Still horrified…



Three months ago, I wrote about several injustices that were really getting to me.  


One of them was the fact that despite the passage of 18 months since the January 12, 2010, earthquake in Haiti, hundreds of thousands of Haitians, particularly in the capital, Port-au-Prince, were still living in deplorable conditions under tarps and in tents.


A second one was the fact that human trafficking is the second largest global organized crime today, generating approximately US $31.6 billion each year.  That’s the size of the budget of Nigeria in 2010.


Fast forward to today.  I’m reading Jeff Goins‘s blog and am blindsided by a report that a Haitian orphanage had been trafficking the children entrusted to its care.

Photo credit:  Megan Boudreaux

How low can one go?  


It often seems that the nightmare that is daily life for so many Haitians has no intention of ending.  From the earthquake, the cholera outbreak, and death and damage from hurricanes and tropical storms, to the relentless rainy season, political unrest, and the rising yet underreported phenomena of restavek, (poor children sent to work for wealthier relatives or families under what are often shocking conditions)Haiti’s woes seem interminable.

 
But back to the orphanage.  Seeing two of my great concerns–the situation in Haiti and human trafficking–merging horribly in the lives of helpless little children living on an island not too far from my own … well, it truly broke my heart.  
 
How can people be so heartless to their own people?  How can they break the trust placed in them as caretakers of little ones who have precious little in the first place, as well as the trust of those who in good faith sent money for the upkeep of the orphanage and the care of the children?
 
And, even more important, what do we do in response?  
 
1.  Pray.  Pray for the remaining 75 children in the orphanage, for their health, for their safety, and for a better future than the one they’re facing right now.
 
2.  Act.  Go to Jeff Goins‘ blog or Seth Barnes‘ blog and then share the information they provide on your preferred social media, especially Twitter and Facebook.  Sign the petition they have set up so that the news media can give the story the coverage it desperately needs and the corruption that is feeding this travesty can be unmasked.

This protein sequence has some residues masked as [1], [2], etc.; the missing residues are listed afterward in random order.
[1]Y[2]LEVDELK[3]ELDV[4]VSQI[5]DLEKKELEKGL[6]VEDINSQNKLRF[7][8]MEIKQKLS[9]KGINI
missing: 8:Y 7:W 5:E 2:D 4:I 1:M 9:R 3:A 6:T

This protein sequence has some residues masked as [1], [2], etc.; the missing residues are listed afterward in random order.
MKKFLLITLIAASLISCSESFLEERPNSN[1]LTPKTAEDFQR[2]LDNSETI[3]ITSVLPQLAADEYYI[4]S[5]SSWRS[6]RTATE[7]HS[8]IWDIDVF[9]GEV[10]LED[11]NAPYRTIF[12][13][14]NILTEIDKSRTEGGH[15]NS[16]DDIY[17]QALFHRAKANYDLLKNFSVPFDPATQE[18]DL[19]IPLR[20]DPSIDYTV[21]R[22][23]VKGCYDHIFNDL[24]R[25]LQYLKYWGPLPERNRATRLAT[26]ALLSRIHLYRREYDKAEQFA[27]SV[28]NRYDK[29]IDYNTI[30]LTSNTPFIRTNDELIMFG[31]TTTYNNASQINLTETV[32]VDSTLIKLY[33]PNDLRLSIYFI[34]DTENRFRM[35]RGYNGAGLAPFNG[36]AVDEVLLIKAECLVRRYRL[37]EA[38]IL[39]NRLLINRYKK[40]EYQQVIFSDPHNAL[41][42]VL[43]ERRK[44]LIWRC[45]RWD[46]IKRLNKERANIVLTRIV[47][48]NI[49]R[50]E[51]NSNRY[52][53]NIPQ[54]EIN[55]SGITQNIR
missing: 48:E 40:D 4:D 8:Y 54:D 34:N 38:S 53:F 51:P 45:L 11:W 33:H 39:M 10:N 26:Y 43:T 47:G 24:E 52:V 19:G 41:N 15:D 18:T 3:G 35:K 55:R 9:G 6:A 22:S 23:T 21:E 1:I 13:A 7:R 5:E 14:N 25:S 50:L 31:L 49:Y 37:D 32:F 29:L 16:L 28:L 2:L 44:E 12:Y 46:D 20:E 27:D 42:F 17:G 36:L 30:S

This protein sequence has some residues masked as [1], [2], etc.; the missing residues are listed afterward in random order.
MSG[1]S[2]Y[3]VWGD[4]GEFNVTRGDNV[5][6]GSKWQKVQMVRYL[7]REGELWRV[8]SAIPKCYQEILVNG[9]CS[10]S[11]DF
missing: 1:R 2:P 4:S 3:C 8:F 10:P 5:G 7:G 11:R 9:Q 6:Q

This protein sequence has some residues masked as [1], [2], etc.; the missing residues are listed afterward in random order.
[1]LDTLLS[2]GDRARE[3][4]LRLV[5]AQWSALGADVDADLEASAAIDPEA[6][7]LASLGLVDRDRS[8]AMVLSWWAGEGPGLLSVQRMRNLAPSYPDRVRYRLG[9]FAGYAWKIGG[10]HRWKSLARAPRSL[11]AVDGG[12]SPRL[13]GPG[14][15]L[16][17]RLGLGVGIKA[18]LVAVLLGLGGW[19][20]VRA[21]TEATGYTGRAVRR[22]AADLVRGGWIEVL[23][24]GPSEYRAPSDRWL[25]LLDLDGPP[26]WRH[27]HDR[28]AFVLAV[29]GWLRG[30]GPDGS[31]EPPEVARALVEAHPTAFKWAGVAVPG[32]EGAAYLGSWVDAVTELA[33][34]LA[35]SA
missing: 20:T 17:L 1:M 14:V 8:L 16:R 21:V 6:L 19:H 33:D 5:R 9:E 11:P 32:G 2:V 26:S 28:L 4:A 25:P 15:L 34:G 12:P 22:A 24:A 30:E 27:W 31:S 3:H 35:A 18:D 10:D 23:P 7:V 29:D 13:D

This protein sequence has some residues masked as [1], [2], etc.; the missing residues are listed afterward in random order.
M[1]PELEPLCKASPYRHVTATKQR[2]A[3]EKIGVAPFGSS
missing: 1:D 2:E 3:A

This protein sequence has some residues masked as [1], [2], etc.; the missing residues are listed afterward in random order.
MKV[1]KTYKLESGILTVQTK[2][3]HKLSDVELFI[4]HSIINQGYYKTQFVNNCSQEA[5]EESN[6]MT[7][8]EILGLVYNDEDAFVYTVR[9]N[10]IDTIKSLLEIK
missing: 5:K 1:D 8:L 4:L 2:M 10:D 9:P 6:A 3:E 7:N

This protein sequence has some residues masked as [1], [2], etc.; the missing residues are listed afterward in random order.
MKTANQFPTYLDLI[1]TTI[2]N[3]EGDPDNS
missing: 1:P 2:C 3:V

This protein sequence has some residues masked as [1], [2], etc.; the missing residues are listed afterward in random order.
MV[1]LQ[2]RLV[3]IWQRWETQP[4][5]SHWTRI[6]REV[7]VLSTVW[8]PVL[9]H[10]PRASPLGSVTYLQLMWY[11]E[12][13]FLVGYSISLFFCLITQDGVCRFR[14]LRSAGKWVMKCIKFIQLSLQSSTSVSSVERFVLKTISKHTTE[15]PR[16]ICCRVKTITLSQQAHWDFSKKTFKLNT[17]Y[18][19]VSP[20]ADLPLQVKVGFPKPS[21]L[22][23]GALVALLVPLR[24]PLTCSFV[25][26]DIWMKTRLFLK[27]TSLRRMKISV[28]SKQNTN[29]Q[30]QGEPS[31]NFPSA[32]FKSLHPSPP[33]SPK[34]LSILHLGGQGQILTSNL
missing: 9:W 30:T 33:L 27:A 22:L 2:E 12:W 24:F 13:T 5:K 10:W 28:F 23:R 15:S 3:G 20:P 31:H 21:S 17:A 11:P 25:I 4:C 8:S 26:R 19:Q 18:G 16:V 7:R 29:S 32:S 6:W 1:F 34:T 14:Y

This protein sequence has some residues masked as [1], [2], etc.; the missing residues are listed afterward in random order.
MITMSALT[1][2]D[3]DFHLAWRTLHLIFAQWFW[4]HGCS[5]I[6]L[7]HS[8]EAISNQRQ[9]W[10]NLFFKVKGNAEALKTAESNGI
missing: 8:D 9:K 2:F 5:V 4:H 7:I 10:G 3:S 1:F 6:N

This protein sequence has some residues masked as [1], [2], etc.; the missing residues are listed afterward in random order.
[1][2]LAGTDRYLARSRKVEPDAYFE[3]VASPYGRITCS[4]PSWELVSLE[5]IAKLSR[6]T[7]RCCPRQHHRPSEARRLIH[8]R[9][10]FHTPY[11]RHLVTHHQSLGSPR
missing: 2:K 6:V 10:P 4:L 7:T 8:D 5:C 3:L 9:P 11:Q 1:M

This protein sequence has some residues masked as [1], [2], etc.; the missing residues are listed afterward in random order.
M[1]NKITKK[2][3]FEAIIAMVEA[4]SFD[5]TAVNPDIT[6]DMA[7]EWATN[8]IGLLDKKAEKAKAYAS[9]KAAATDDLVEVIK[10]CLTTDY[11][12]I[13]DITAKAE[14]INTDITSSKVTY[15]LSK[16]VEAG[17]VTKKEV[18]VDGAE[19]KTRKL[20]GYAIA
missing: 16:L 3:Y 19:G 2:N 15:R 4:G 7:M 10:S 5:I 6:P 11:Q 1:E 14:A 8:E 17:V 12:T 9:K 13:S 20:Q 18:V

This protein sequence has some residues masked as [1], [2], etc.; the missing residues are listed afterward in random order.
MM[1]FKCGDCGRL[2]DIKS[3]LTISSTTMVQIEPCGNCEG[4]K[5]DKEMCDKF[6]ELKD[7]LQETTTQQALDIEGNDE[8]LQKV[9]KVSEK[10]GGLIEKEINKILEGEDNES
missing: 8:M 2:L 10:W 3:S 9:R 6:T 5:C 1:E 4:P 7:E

3.  Stay alert.  Hosea 4:6 states that we are destroyed for lack of knowledge.  The more we know about trafficking and the signs that it is going on around us, the more we can make a dent in the Goliath that it has become.  Check back with those blogs for updated information and be willing to share it with others.
 
 

Comments

  1. Joyce Meyer is also a big proponent for ending human trafficking. She runs the Hand of Hope. Check it out if you haven't.

    I'm going to check out these 2 blogs and then go wash my hair. I gotta get ready for tomorrow's Curly Nikki event 🙂

  2. @Michelle @Radiant Brown BeautyYes, Joyce was one of the first persons I ever heard speak out about trafficking and similar activity. She and Natalie Grant and Christine Caine are really female pioneers in raising the issue in the Christian community.

    Enjoy Curly Nikki! Looking forward to an update!

  3. This is so upsetting. Thanks for the reminders. This is something I want to learn more about this year — and I want to take action!

  4. Thanks for giving clear action steps. And for your heart.

  5. @DeidraThanks Deidra. This sort of abuse always gets to me. Mercifully the orphanage was closed yesterday. God is listening!

  6. This is so sad that we have to worry about these things. In my job we have a specific training every year about human trafficing. It always seems so absurd but then you hear these storries and realize that the training and anything to promot awareness is necessary.

  7. @Chasing JoyIt absolutely is! This practice is almost epidemic now, and to prey on children and women in particular is sickening to me.

Speak Your Mind

*

CommentLuv badge